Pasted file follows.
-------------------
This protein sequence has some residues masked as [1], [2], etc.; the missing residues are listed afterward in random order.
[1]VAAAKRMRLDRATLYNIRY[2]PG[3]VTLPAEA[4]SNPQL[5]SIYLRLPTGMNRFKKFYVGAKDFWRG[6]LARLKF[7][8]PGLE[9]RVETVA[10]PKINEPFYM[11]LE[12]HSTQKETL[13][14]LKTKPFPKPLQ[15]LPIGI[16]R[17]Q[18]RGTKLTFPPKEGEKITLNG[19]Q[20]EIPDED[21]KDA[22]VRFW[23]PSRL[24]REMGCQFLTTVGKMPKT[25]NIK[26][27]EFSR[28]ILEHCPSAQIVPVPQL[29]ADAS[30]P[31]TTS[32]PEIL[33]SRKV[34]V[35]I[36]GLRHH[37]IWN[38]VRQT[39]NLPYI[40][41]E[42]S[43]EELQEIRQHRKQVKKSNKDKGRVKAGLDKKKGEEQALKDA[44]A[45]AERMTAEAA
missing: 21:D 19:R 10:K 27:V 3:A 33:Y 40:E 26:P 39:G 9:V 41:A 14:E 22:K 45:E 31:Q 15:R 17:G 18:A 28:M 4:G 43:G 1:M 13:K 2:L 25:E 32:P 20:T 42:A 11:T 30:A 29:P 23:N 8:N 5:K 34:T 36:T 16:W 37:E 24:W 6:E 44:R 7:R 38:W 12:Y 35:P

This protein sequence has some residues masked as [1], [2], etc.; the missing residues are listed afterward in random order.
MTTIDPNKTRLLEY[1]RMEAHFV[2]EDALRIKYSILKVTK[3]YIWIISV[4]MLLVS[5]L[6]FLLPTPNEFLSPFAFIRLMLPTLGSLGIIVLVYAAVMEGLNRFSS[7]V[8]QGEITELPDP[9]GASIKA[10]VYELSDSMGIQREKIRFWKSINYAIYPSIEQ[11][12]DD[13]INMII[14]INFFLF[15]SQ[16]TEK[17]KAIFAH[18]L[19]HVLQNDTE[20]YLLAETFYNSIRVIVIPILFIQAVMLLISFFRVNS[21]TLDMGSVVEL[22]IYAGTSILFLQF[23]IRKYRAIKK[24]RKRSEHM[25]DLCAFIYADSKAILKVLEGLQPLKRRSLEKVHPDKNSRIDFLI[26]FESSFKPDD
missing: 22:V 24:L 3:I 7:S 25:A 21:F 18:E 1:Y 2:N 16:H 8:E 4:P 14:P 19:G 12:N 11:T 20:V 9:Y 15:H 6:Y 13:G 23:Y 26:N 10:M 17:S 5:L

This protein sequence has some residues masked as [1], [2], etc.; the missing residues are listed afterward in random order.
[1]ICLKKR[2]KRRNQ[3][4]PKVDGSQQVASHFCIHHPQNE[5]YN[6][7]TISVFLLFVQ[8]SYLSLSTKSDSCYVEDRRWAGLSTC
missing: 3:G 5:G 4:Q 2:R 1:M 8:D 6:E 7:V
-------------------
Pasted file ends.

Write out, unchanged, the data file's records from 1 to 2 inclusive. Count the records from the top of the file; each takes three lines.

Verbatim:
This protein sequence has some residues masked as [1], [2], etc.; the missing residues are listed afterward in random order.
[1]VAAAKRMRLDRATLYNIRY[2]PG[3]VTLPAEA[4]SNPQL[5]SIYLRLPTGMNRFKKFYVGAKDFWRG[6]LARLKF[7][8]PGLE[9]RVETVA[10]PKINEPFYM[11]LE[12]HSTQKETL[13][14]LKTKPFPKPLQ[15]LPIGI[16]R[17]Q[18]RGTKLTFPPKEGEKITLNG[19]Q[20]EIPDED[21]KDA[22]VRFW[23]PSRL[24]REMGCQFLTTVGKMPKT[25]NIK[26][27]EFSR[28]ILEHCPSAQIVPVPQL[29]ADAS[30]P[31]TTS[32]PEIL[33]SRKV[34]V[35]I[36]GLRHH[37]IWN[38]VRQT[39]NLPYI[40][41]E[42]S[43]EELQEIRQHRKQVKKSNKDKGRVKAGLDKKKGEEQALKDA[44]A[45]AERMTAEAA
missing: 21:D 19:R 10:K 27:V 3:A 33:Y 40:E 26:P 39:G 9:V 41:A 14:E 22:K 45:E 31:Q 15:R 17:G 18:A 28:M 4:G 43:G 1:M 13:K 2:L 25:E 32:P 20:T 42:A 11:T 30:A 29:P 23:N 8:N 5:K 34:T 36:T 16:W 37:E 24:W 6:E 44:R 7:R 38:W 12:Y 35:P

This protein sequence has some residues masked as [1], [2], etc.; the missing residues are listed afterward in random order.
MTTIDPNKTRLLEY[1]RMEAHFV[2]EDALRIKYSILKVTK[3]YIWIISV[4]MLLVS[5]L[6]FLLPTPNEFLSPFAFIRLMLPTLGSLGIIVLVYAAVMEGLNRFSS[7]V[8]QGEITELPDP[9]GASIKA[10]VYELSDSMGIQREKIRFWKSINYAIYPSIEQ[11][12]DD[13]INMII[14]INFFLF[15]SQ[16]TEK[17]KAIFAH[18]L[19]HVLQNDTE[20]YLLAETFYNSIRVIVIPILFIQAVMLLISFFRVNS[21]TLDMGSVVEL[22]IYAGTSILFLQF[23]IRKYRAIKK[24]RKRSEHM[25]DLCAFIYADSKAILKVLEGLQPLKRRSLEKVHPDKNSRIDFLI[26]FESSFKPDD
missing: 22:V 24:L 3:I 7:S 25:A 21:F 18:E 1:Y 2:N 16:H 8:E 4:P 14:P 19:G 12:N 11:T 20:V 9:Y 15:H 6:Y 13:G 23:Y 26:N 10:M 17:S 5:L